Florida’s legislature has long considered the regulation of condominiums as an important part of governing. Florida’s first Condominium Act was adopted in 1963. The original goal was to provide statutory confirmation for air right conveyances and bring a semblance of order to a blooming condominium industry. It did not take long for the legislature to decide there was a need to protect consumers. Over the years, the legislature has amended the Condominium Act almost every time it has been in session.
Protecting consumers meant more than making sure the buyer got a fair contract and could enforce rights against non–performing developers or pursue action for defective construction. Protecting the consumer turned increasingly to making sure condominium associations were functional. The goal was to ensure condominium owners would be members of associations that were run in an orderly fashion, following rules and observing at least a minimum degree of fairness to all owners. Close quarter living in a condominium required more rules than might be needed with the greater separation of single-family homes.
Early cooperative apartments failed financially as they were converted apartment buildings with a master mortgage encumbering the entire building. Once enough owners failed to pay assessments, the master mortgage foreclosed, and everyone lost their home. The legislature wanted to make sure that Florida condominiums did not face a similar result and if that effort continues to this day.
The Condominium Act includes substantial detail about budgets and assessments. It mandates notices to the owner when budgets are adopted or when special assessments are to be considered. It also provides associations with a variety of powers to make sure the owners pay assessments. Most of those powers are found in Section 116 of the Act.
The Act makes a unit owner, regardless of how the owner acquires title, liable for all assessments that come due while he or she is the owner. The unit owner is also jointly and severally liable with the previous owner for all unpaid assessments that came due up to the time of transfer of title. There are some extra protections for foreclosing lenders, but the bottom line is a buyer better find out if any assessments are due or overdue at the time the buyer acquires title as the buyer inherits the assessments.
Assessments not paid when due bear interest at the rate provided in the declaration of condominium and, if no rate is provided, statute sets interest at 18% per year. The association can also charge an administrative late fee for the greater of $25 or 5% of each delinquent installment; if provided by the declaration or bylaws. The Act mandates any payment received from an owner be first applied to interest, then to an administrative late fee, then to costs and reasonable attorney fees incurred in collection, and only after all of the foregoing are paid to the delinquent assessment.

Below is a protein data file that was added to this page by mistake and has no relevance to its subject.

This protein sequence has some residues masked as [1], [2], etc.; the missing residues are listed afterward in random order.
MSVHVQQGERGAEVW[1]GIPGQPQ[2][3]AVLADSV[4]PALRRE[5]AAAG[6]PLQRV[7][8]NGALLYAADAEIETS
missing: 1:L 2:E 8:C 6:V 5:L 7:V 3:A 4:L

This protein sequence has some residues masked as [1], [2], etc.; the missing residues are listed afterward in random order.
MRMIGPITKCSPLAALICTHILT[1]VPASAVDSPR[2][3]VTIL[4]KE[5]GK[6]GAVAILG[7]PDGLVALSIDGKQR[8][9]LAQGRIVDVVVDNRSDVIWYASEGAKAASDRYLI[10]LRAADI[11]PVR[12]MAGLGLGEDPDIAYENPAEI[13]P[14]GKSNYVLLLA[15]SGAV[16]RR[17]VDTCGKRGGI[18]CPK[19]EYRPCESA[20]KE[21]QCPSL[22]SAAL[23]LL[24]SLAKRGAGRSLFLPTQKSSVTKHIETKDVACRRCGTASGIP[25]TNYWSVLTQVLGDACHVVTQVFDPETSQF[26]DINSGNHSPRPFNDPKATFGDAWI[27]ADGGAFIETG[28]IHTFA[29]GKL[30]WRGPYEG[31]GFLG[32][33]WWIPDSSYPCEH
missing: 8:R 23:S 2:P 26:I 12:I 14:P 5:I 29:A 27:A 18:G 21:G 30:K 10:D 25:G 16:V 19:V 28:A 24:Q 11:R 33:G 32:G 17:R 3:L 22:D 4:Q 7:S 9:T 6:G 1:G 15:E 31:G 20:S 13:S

The association has a lien on the unit to secure payment and it can foreclose that lien just like foreclosing a mortgage. The legislature was worried associations might rush to foreclosure against a unit owner that was in disfavor, so it mandated that notice a lien be sent to a unit owner at least 30 days before a foreclosure lawsuit is filed. After more than a decade of experience with that requirement, the legislature amended the Act to also require an association to provide notice of its intent to record a lien at least 30 days before recording. It has always been hard for this writer to understand how a delinquent unit owner should require so much notice. However, the legislature sees things differently.
If the association’s bylaws or declaration authorize the association to approve or disapprove unit leases, the association can refuse to approve a lease as long as the assessments for that unit are delinquent. If the unit is occupied by a tenant and the unit owner is delinquent in paying any monetary obligation due the association, the association may make written demand on the tenant to pay the association rent otherwise due to the unit owner and to continue to make the rental payments until all monetary obligations of the unit owner related to the unit and been paid in full to the association. The tenant is immune from any action by the unit owner related to payment of rent to the association instead of to the unit owner. If the tenant refuses or fails to pay rent to the association after written demand, the association can proceed with eviction just like any landlord.